It’s been lamented by the monetary overlords for years: Inflation never shows up. It is stubbornly evasive, not to mention resistant to the strategic efforts to bring it out of hiding. This is a vexing problem, apparently. Fed officials are genuinely perplexed by this seemingly irrational reality.
Interest rates, by most historical measures, have been quite suppressed — what is a generally accepted precursor to inflation. And yet this tonic failed to illicit any hint of an inflationary response in the economy. Even the daring experiment of quantitative easing a decade ago proved to be just as startlingly ineffectual.
And yet year after year, those at the helm trumpet their favorite neat and orderly statistic as the point of perfection that inflation should be at. The so-called 2% inflation target — a metric arrived at as the “sweet spot” between too little inflation and too much — is increasingly less deserving of the name “target” (because we rarely manage to reach it) and instead, more of a wishful fantasy.
Now, you might be curious: Why this fixation on a “target” number? What does it mean if we don’t reach it? Or, you might be wondering: Inflation isn’t necessarily good, is it? Well, there’s a number of reasons that governments in general prefer inflation and why monetary policy officials in modern-day America are so laser-focused on producing this metric.
Also of consequence is why, despite the repeated attempts to cajole inflation out of the woodwork, we just don’t really have it. The answers to these important questions reveal both the true colors of government in addition to the interesting forces currently at play that prevent inflation from actually showing up and making its presence known.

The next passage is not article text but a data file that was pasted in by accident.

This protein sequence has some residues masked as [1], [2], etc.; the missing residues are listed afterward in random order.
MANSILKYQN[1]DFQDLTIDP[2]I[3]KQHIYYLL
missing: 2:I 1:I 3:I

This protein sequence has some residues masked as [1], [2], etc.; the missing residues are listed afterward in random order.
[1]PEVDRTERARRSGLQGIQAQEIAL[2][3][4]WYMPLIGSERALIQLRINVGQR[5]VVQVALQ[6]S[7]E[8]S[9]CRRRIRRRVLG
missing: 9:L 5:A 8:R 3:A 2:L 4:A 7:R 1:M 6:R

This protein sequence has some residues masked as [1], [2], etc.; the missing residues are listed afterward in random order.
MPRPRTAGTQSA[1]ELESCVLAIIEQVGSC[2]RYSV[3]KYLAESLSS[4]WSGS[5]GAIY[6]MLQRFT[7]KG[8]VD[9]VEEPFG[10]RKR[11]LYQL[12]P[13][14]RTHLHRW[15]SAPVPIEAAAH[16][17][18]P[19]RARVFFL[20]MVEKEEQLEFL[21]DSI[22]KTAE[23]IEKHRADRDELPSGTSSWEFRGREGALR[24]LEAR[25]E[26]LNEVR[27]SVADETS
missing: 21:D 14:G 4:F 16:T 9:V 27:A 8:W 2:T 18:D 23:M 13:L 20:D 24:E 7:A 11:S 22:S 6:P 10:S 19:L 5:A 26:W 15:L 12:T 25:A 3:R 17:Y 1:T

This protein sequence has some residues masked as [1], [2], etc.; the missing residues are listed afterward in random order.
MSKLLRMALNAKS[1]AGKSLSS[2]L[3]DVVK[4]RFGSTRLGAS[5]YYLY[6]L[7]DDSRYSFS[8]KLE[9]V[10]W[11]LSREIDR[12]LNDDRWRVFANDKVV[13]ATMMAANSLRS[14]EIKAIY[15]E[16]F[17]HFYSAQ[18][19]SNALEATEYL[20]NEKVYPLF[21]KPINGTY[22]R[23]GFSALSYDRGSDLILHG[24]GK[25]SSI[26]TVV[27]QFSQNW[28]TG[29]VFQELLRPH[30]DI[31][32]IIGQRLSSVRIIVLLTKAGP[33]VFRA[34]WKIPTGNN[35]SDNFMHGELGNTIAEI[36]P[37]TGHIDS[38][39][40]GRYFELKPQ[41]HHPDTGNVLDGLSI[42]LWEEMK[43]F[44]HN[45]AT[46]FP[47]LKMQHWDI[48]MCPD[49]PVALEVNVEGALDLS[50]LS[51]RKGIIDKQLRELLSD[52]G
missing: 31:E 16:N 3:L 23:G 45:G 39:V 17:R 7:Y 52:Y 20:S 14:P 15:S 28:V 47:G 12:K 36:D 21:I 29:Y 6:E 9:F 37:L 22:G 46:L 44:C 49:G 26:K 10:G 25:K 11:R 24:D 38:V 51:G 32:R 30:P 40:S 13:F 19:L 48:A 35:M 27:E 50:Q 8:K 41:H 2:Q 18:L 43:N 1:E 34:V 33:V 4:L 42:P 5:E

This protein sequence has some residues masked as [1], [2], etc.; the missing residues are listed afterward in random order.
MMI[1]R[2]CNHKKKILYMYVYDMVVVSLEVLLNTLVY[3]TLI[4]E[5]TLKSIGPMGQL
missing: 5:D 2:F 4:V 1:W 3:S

Why does the government like inflation?
When it comes to the opposing forces of inflation and deflation, governments far prefer inflation. It’s unquestionably the more politically favorable of the two. Part of the logic is that, at the very least, inflation greases the wheels of the economy and keeps things running. Deflation certainly doesn’t do that — it tends to grind things to a halt and this is usually regarded as a fearsome threat.
Inflation, on the other hand, stimulates the economy, loosing money from people’s hands. Why is this? Because they’ve been goaded into believing it is advantageous to spend now rather than later. Inflation imposes a sense or urgency and prioritizes the present over the future.
Naturally, this makes everything look better and bigger and brighter. GDP figures tend to rise, businesses tend to receive an uptick in sales, and people are more carefree in marching to the bank and snapping up a loan.
Thus, it’s not hard to see the “cosmetic” benefits to inflation — why governments like it for the happy gloss that it tends to give an economy. In such an environment, individuals tend to have less bitter feelings towards monetary figures and less criticisms to air. Instead, they are grateful for an economically comfortable environment — regardless of how exactly it was orchestrated or whether it’s really working for the everyday American.